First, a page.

Student technical director uses the art and craft of theater to achieve that ‘goal moment’

Putting It Together

Donnie Kelly believes in magic.

Kelly, who grew up in Bordentown and Medford, New Jersey, is a third-year technical direction student in the Theater Department’s BFA program. TD’s, as they’re called, translate set designs into reality. TD’s oversee set construction and labor budgets, and create models and drawings to ensure sets meet design and safety standards. But he says realizing sets for a production isn’t merely about the nuts and bolts; it’s about making the ordinary appear extraordinary, even for a few hours.

If you ask Kelly, the best part of his job “is not in the tools, but that you have the power to change something in your hand into something new. It’s not just a $20 stick of lumber. If someone had an emotional moment watching a play, it means I took something seemingly ordinary and made it meaningful. I took something every-day and reached out to people.”

Don’t get him wrong--the first time Kelly entered the Mason Gross School scene shop, he says, “it was like a candy store. They had the toys that I wanted”--wood lathes and band saws, grinders and welders, and yes, plenty of nuts and bolts. For a kid who’d grown up dismantling motorcycles alongside his dad in the backyard shed, realizing he could make technical direction his life’s work “was super cool to me. ‘I can learn about plywood and help people not get hurt onstage?’ ” he recalls saying to himself. “ ‘That sounds like a great gig.’ ”

Which is why, after a year as a SEBS (Rutgers School of Environmental and Biological Sciences) student with a side gig doing tech for student-center events, Kelly made the shift from the chemistry lab to the theater.

“I came to terms with the fact that chemistry wasn’t enough for me,” says Kelly, who spent part of his childhood as a reluctant performer in theater productions around South Jersey. “I needed to communicate through my work. Theater, as we’re trying to create it, there’s communication beyond the plot. Twelve Angry Men is not just 12 people on a jury--it’s about people trying to make decisions.”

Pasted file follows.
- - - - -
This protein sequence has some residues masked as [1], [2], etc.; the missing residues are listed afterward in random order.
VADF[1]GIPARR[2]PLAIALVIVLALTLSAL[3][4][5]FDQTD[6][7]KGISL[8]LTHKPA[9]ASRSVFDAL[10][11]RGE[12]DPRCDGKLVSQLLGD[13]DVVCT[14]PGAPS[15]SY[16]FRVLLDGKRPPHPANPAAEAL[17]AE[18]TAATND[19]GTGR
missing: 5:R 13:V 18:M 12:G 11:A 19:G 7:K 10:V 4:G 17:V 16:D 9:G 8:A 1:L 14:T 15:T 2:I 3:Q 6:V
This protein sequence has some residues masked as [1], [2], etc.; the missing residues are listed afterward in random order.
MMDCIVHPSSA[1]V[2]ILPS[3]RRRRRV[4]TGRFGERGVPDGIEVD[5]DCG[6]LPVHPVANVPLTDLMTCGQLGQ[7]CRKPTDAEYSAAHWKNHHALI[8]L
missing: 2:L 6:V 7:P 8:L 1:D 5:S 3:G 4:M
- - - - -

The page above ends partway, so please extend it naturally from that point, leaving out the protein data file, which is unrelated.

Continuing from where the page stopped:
That magic moment

Kelly is intense about his work; he and his thick eyebrows seem to be in a constant state of analysis. So it makes sense that in Kelly’s world, a chair is never just a chair. In fact, he insists that in the theater, “there’s nothing arbitrary about a chair. Each aspect is picked to serve a greater purpose”--the writer’s intent, the director’s take.

Sure, with the skills Kelly’s amassing at Mason Gross, he could hole up in his own backyard woodshop and craft a serviceable chair, maybe even a beautiful chair.

“But who would see it?” he asks. “It wouldn’t have the scale I’d want. If you’re involved in something you believe is meaningful, you’re obligated to share it with people.”

Besides, he says: “There’s magic in the fact that when all the pieces work together in a play, that’s the goal moment. This work is going to talk to somebody. I take pride in that.”

Kelly says he witnessed this “goal moment” in the spring 2015 Rutgers Theater Company production of Gabriel, for which he painted sets. He recalls that as the set evolved, so did the actors’ performances.

“The actors had more life and more power in their characters” once the sets were completed, he says, “because they were communicating with the space.” He believes that in some way, those nuts, those bolts, those $20 sticks of lumber, were feeding the performances.
Art and craft

And Kelly has seen what happens when actors don’t communicate successfully with the space. He recalls attending a performance of Mary Poppins in which a door became accidentally locked during the course of the show, forcing the flummoxed actors to exit the stage in an awkward fashion.

“It’s important that people don’t get pulled out of the moment of the play,” Kelly says. “If the audience spends five seconds on the mistake, they lose the moment. A mistake does the play a disservice, because then the theatricality of the play becomes more apparent.”

Theater faculty member Christopher Cartmill says Kelly has an instinct for the creative as well as the technical aspect of his duties.

“He moves from craft to artisanship,” Cartmill says. “That means everything, and it is just as important for a draper or a guy on a skill saw as it is with an actor. You must have the same sense of artistic commitment. He has that sensibility. He himself is an artist.”

For Kelly, the basic question on any job is always the same: “What do we need the world to know, and how are we going to do that today?” a question that he’ll admit can get lost when he’s drowning in drafting papers at midnight or spending several hours cutting lumber.

But when duty numbs his mind or leaves his body sore, Kelly returns to that magical place, the place that, when it all comes together, seems almost covered in fairy dust.

“I get back into the theater, I see the set,” Kelly says, “And I say, ‘There’s life in this.’ ”

Posted March 2016